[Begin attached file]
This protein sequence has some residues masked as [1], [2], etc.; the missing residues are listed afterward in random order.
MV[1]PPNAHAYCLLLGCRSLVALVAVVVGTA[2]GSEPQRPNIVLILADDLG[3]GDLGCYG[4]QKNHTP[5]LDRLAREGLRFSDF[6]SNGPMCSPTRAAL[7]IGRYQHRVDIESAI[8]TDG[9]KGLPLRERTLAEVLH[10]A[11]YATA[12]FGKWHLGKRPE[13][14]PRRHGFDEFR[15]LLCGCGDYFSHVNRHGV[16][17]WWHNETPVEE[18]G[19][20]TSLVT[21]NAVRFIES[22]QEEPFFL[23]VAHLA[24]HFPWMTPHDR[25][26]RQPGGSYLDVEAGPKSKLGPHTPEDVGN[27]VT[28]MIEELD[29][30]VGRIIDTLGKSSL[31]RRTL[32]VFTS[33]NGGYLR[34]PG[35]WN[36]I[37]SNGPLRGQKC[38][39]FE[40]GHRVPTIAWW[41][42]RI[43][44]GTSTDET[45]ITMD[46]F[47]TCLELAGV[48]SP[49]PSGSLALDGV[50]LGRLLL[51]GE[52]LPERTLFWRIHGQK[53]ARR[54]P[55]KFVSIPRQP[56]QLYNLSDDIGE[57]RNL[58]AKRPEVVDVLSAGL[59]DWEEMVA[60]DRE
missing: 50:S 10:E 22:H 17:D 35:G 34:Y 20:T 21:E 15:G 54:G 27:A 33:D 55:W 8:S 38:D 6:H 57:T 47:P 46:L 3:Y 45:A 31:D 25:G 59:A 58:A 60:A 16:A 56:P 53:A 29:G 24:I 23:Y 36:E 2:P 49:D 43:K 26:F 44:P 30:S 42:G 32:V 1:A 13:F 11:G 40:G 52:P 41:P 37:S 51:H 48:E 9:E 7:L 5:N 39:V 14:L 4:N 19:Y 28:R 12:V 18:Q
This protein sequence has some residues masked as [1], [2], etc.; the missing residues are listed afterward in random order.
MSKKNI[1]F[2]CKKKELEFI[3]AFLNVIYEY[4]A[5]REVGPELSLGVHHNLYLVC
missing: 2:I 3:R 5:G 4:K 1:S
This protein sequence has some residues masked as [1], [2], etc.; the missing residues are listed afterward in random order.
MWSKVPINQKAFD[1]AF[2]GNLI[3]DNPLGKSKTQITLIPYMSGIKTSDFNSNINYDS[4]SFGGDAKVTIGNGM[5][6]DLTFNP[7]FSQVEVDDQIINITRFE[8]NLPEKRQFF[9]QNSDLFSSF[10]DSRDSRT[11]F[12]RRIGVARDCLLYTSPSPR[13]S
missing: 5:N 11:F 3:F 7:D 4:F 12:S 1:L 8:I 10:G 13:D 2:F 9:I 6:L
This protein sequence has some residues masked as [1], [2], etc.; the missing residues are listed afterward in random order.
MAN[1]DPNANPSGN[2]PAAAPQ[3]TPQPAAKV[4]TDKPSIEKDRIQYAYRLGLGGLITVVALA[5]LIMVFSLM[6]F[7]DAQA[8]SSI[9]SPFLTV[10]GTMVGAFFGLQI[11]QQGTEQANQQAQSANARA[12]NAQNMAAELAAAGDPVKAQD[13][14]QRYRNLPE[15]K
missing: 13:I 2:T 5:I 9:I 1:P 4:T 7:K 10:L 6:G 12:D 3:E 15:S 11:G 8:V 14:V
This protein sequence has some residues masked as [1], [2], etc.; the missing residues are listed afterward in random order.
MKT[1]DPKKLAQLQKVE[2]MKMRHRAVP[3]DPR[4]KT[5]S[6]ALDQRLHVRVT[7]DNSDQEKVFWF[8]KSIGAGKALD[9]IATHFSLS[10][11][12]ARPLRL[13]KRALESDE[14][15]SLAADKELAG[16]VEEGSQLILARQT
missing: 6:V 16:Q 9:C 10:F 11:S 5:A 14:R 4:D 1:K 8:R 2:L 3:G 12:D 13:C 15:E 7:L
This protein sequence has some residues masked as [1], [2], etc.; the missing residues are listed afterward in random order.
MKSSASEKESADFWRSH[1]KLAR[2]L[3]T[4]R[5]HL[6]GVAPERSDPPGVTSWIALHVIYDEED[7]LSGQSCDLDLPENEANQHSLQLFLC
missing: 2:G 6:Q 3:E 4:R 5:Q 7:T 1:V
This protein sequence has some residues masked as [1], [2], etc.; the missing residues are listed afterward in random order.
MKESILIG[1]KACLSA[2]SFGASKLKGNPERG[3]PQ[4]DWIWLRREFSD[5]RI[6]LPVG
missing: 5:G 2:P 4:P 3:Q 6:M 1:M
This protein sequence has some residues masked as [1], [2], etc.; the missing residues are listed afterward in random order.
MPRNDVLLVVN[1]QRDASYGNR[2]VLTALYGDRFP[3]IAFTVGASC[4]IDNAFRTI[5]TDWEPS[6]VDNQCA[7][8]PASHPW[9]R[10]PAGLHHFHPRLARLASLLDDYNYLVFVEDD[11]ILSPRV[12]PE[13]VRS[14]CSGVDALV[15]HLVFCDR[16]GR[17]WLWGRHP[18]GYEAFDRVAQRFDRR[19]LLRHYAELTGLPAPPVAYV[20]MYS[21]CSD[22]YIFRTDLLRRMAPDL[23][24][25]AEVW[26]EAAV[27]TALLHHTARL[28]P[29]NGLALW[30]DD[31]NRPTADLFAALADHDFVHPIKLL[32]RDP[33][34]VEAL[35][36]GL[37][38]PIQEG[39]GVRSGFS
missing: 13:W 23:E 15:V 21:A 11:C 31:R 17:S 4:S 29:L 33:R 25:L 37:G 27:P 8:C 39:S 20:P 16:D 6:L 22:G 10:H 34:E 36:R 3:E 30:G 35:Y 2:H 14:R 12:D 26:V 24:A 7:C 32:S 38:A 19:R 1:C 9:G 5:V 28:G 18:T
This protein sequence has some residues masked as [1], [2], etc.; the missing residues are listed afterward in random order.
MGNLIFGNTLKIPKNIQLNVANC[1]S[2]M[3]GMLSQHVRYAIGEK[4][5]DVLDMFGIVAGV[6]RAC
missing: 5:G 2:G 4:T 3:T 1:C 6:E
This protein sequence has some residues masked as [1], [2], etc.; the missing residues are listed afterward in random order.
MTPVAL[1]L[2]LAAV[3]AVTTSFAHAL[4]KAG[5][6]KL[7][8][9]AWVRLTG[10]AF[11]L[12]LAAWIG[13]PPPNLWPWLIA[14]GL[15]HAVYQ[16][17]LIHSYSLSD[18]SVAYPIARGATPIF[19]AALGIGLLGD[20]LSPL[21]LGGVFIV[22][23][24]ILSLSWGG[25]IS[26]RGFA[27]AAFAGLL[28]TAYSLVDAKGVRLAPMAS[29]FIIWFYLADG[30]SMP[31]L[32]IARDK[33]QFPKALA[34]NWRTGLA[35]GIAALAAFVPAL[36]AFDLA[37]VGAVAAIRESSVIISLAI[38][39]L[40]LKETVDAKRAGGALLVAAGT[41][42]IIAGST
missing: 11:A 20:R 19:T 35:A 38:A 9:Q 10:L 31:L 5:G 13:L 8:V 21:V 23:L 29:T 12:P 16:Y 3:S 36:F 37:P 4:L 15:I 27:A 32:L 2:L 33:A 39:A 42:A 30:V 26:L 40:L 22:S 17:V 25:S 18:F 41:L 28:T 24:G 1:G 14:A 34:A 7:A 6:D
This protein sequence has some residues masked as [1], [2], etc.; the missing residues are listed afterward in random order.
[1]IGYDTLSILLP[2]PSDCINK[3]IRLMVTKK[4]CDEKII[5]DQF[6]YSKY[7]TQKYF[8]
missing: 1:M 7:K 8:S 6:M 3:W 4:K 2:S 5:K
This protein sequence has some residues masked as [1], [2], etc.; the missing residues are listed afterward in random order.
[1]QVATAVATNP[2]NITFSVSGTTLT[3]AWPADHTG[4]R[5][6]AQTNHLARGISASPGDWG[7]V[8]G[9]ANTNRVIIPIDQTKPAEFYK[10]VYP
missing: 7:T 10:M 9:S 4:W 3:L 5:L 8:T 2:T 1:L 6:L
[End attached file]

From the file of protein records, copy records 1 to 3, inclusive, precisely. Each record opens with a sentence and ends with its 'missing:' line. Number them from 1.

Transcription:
This protein sequence has some residues masked as [1], [2], etc.; the missing residues are listed afterward in random order.
MV[1]PPNAHAYCLLLGCRSLVALVAVVVGTA[2]GSEPQRPNIVLILADDLG[3]GDLGCYG[4]QKNHTP[5]LDRLAREGLRFSDF[6]SNGPMCSPTRAAL[7]IGRYQHRVDIESAI[8]TDG[9]KGLPLRERTLAEVLH[10]A[11]YATA[12]FGKWHLGKRPE[13][14]PRRHGFDEFR[15]LLCGCGDYFSHVNRHGV[16][17]WWHNETPVEE[18]G[19][20]TSLVT[21]NAVRFIES[22]QEEPFFL[23]VAHLA[24]HFPWMTPHDR[25][26]RQPGGSYLDVEAGPKSKLGPHTPEDVGN[27]VT[28]MIEELD[29][30]VGRIIDTLGKSSL[31]RRTL[32]VFTS[33]NGGYLR[34]PG[35]WN[36]I[37]SNGPLRGQKC[38][39]FE[40]GHRVPTIAWW[41][42]RI[43][44]GTSTDET[45]ITMD[46]F[47]TCLELAGV[48]SP[49]PSGSLALDGV[50]LGRLLL[51]GE[52]LPERTLFWRIHGQK[53]ARR[54]P[55]KFVSIPRQP[56]QLYNLSDDIGE[57]RNL[58]AKRPEVVDVLSAGL[59]DWEEMVA[60]DRE
missing: 50:S 10:E 22:H 17:D 35:G 34:Y 20:T 21:E 15:G 54:G 27:A 33:D 55:W 8:S 38:D 6:H 57:T 47:P 46:L 3:Y 45:A 31:D 25:G 59:A 58:A 60:A 16:A 56:P 53:A 29:G 24:I 23:Y 36:E 2:P 49:D 43:K 26:F 44:P 30:S 42:G 32:V 1:A 13:F 11:G 40:G 52:P 41:P 37:S 51:H 48:E 9:E 7:L 5:N 39:V 14:L 4:N 19:Y 28:R 12:V 18:Q
This protein sequence has some residues masked as [1], [2], etc.; the missing residues are listed afterward in random order.
MSKKNI[1]F[2]CKKKELEFI[3]AFLNVIYEY[4]A[5]REVGPELSLGVHHNLYLVC
missing: 2:I 3:R 5:G 4:K 1:S
This protein sequence has some residues masked as [1], [2], etc.; the missing residues are listed afterward in random order.
MWSKVPINQKAFD[1]AF[2]GNLI[3]DNPLGKSKTQITLIPYMSGIKTSDFNSNINYDS[4]SFGGDAKVTIGNGM[5][6]DLTFNP[7]FSQVEVDDQIINITRFE[8]NLPEKRQFF[9]QNSDLFSSF[10]DSRDSRT[11]F[12]RRIGVARDCLLYTSPSPR[13]S
missing: 5:N 11:F 3:F 7:D 4:F 12:S 1:L 8:I 10:G 13:D 2:F 9:I 6:L